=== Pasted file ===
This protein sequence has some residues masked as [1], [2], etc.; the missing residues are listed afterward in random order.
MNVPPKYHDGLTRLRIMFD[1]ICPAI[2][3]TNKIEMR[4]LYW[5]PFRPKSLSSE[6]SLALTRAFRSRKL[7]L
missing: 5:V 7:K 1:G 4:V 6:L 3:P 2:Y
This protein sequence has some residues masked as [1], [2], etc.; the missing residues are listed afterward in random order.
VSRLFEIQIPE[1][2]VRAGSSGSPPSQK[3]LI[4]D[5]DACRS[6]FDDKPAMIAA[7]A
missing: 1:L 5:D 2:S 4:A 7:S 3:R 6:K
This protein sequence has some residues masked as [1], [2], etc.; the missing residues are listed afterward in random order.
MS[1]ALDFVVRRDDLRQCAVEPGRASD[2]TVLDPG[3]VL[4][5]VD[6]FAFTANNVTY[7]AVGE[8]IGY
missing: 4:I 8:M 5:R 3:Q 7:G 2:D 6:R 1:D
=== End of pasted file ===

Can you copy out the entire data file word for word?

This protein sequence has some residues masked as [1], [2], etc.; the missing residues are listed afterward in random order.
MNVPPKYHDGLTRLRIMFD[1]ICPAI[2][3]TNKIEMR[4]LYW[5]PFRPKSLSSE[6]SLALTRAFRSRKL[7]L
missing: 5:V 7:K 1:G 4:V 6:L 3:P 2:Y
This protein sequence has some residues masked as [1], [2], etc.; the missing residues are listed afterward in random order.
VSRLFEIQIPE[1][2]VRAGSSGSPPSQK[3]LI[4]D[5]DACRS[6]FDDKPAMIAA[7]A
missing: 1:L 5:D 2:S 4:A 7:S 3:R 6:K
This protein sequence has some residues masked as [1], [2], etc.; the missing residues are listed afterward in random order.
MS[1]ALDFVVRRDDLRQCAVEPGRASD[2]TVLDPG[3]VL[4][5]VD[6]FAFTANNVTY[7]AVGE[8]IGY
missing: 4:I 8:M 5:R 3:Q 7:G 2:D 6:R 1:D